Despite restrictions, short-term rentals in Summit County continue to rise

Short-term rental properties in the Village of Copper Mountain Resort are pictured Friday, August 13, 2021. The Summit Board of County Commissioners recently heard a presentation from its planning department on the impact of new regulations on its rental program short term.
Ashley Low / For the Daily News Summit

The Summit Board of County Commissioners recently met with its planning department to learn about data gathered since new short-term rental regulations were passed in December. The move was intended to slow the rate at which individuals were applying for licenses.

But at the May 3 meeting, commissioners learned that the new regulations “have limited, if any, impact on short-term rental growth” in its new neighborhood overlay areas, according to the presentation. These neighborhood areas are where, historically, the majority of the county’s workforce lives.

Senior Planner Jessica Potter helped craft the new county regulations. She kicked off the presentation by noting that the county has nearly 4,600 licenses located in unincorporated Summit County, which is outside of all city limits.



From January 1 to April 25, 207 licenses were approved. Of those licenses, 61% were issued in “resort areas,” or areas historically intended for visitors and tourists, and 39% were issued in neighborhood areas. Historically, those percentages have reversed, Potter says, and there are usually more licenses approved in visitor-only areas.

Summit County Commissioner Elisabeth Lawrence noted that this trend made sense since many of these resort areas already had vacation rentals.



“Our resort areas are about to be built. There’s not a lot of room,” Lawrence said. “You also have to look at the totality. While most stations already have licenses, of course we won’t have many. We have more room in neighborhood areas.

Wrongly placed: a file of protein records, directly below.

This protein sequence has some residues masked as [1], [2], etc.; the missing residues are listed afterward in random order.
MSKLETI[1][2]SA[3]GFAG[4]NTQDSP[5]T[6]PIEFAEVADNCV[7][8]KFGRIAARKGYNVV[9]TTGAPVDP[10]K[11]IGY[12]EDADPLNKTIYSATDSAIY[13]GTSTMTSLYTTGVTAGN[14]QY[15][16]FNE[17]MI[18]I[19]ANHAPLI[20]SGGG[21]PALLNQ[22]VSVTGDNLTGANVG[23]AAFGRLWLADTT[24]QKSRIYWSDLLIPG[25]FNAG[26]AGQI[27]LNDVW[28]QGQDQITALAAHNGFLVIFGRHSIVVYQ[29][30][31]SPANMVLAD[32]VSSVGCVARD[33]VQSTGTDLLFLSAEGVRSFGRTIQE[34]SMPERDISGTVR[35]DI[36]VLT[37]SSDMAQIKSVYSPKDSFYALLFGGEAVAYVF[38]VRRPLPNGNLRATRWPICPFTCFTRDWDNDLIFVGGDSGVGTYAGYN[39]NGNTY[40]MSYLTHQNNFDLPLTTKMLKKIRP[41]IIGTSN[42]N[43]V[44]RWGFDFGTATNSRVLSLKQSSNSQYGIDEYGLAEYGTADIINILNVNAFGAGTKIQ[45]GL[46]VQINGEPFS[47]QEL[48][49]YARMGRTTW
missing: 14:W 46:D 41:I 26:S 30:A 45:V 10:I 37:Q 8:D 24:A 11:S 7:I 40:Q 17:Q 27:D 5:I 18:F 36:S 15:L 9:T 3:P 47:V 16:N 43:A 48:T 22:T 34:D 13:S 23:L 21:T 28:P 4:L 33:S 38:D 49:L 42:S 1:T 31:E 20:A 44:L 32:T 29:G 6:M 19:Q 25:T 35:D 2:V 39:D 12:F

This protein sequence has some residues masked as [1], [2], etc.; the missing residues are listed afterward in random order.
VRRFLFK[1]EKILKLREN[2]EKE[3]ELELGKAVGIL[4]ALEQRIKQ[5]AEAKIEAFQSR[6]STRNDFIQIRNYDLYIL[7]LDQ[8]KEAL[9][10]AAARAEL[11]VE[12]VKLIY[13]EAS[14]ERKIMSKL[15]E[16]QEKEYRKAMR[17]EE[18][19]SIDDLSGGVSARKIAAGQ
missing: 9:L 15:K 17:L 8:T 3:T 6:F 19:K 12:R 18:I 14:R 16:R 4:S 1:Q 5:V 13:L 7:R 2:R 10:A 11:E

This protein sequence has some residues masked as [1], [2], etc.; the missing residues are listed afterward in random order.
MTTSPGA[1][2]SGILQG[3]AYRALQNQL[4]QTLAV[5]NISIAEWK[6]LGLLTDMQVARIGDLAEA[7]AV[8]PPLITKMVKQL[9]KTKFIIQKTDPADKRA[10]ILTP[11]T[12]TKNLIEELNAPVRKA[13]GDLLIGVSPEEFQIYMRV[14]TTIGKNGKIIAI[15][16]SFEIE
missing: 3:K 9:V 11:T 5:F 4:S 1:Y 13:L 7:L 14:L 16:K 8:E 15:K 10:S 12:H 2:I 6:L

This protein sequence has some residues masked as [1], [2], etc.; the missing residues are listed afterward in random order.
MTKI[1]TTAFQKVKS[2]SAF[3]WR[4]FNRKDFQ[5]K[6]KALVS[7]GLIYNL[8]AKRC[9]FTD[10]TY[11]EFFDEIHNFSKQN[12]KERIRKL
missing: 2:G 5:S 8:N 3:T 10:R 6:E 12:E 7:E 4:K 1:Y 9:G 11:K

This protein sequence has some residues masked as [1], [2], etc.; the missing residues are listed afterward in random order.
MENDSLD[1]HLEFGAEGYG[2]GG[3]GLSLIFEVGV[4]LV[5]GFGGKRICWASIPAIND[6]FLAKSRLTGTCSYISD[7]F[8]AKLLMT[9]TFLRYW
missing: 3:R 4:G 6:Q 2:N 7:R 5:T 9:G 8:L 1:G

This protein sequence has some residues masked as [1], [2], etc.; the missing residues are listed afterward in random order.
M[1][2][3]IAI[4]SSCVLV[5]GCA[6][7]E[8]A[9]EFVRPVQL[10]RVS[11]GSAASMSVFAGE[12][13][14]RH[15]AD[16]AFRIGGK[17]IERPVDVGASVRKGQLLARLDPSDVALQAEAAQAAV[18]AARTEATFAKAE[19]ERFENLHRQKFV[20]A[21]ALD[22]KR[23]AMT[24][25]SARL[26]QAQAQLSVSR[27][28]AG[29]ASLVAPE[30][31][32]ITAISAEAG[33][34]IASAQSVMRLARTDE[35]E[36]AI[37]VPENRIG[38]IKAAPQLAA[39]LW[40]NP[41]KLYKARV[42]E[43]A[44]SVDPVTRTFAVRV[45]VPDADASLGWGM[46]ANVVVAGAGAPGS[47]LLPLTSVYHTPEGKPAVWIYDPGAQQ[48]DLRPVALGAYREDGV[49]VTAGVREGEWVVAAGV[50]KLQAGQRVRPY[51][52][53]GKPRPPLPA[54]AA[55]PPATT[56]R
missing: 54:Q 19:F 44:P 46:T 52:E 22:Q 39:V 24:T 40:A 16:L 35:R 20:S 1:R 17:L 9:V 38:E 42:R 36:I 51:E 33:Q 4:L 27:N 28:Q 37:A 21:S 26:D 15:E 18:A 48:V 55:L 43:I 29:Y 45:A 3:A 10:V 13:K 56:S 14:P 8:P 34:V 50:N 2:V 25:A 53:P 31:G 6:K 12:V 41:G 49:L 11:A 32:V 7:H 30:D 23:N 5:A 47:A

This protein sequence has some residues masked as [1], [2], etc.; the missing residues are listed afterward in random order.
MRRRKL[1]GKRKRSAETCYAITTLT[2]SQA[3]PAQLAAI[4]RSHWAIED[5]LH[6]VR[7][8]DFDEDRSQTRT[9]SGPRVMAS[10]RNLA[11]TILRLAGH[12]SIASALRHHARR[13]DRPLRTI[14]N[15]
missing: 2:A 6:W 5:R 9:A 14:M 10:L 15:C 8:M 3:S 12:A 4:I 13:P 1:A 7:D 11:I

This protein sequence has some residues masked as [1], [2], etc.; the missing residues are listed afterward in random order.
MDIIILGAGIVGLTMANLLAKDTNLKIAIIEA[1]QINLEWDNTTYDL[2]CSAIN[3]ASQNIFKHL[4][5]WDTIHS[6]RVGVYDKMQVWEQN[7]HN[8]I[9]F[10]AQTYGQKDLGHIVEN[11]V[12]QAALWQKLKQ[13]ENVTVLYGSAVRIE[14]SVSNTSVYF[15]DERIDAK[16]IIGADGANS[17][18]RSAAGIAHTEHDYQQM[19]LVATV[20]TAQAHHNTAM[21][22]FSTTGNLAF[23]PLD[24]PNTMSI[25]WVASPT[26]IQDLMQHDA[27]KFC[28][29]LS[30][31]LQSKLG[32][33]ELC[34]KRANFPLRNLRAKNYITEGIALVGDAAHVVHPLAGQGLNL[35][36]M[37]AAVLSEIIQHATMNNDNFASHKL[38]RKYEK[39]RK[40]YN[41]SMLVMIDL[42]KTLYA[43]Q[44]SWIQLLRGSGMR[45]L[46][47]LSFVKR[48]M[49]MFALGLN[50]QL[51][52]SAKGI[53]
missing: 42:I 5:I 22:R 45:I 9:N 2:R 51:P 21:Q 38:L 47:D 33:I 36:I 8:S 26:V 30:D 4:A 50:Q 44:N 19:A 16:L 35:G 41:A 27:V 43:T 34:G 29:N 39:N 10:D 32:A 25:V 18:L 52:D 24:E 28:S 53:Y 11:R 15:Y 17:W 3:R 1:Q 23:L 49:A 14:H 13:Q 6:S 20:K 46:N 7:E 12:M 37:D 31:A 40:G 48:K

Even so, the team was surprised to learn of the rate at which short-term rental inquiries were coming from neighborhood areas.

Potter said short-term rentals make up more than 10% of the overall housing stock in each of the county’s neighborhoods. Neighborhoods with the largest portions of short-term rentals include Woodmoor (37%), Breckenridge Heights (30%) and the Peak 7 neighborhood (28%).

Reviewing this data, Lawrence and Commissioner Tamara Pogue were concerned that some vacation rentals were not being taken into account.

“Being as familiar with Dillon Valley as I am, there are short-term rentals in Dillon Valley that are not on this map,” Pogue said of the presentation slides. “I’m concerned about that.”

Summit County Assistant Manager Bentley Henderson said people who are unlicensed and non-compliant will not appear in the county’s system.

In his presentation, Potter shared his perspective on the number of home sales resulting in a short-term rental license. In the second half of 2020, approximately 29% of sales resulted in a license. In the second half of 2021, this conversation rate increased to 39%.

This chart shows some of the data the Summit County Planning Department has collected on its short-term rental program year-to-date through April 25, 2022.
Jenna deJong/Summit Daily News

Only 10% of licenses are operated by a local, 50% are operated by someone living in state, and 40% are operated by people living out of state.

“I think the main point is that despite what we’ve done this fall, the licensing volume hasn’t gone down at all,” Pogue said.

Potter said what has improved in the first four months of the year is how the county handles enforcement of its rules and regulations. When the county was working on drafting its new rules, Potter noted that this was a point of contention for some residents.

“We heard so much during the public process when we were redoing these regulations that we weren’t necessarily meeting our end of the bargain in terms of the enforcement process, and I will absolutely concede some truth to that,” said Potter. “With that, in addition to having the time and resources to dedicate to the app, we’ve really upped our app game.”

Potter noted that about 92% of all complaints are about vacation rentals in neighborhood areas, even though those make up just 39% of the county’s total license count. The areas that typically receive the most complaints are the Peak 7 neighborhood, Wildernest, and Woodmoor. About 48% of all complaints are noise related and 32% are parking related. Other complaints usually relate to waste, not renting with an active license, or being overcrowded.

Among all these complaints, Potter said he noticed a general trend.

“It’s rare that there are ‘bad’ short-term rentals,” Potter said. “What we find is that it’s really difficult to control customer behavior.”

Even so, Lawrence and Pogue said they were concerned about the current trajectory of nominations. Potter noted that his team expects to approve 800 licenses before the end of the year, of which 600 are expected to be located in the Neighborhood Zone and 200 are expected to be based in the Resort Zone.

Pogue said that because of this, she would like to have additional conversations about the county’s short-term rental programs sooner rather than later, which Lawrence agreed. Summit County Commissioner Josh Blanchard did not attend the meeting.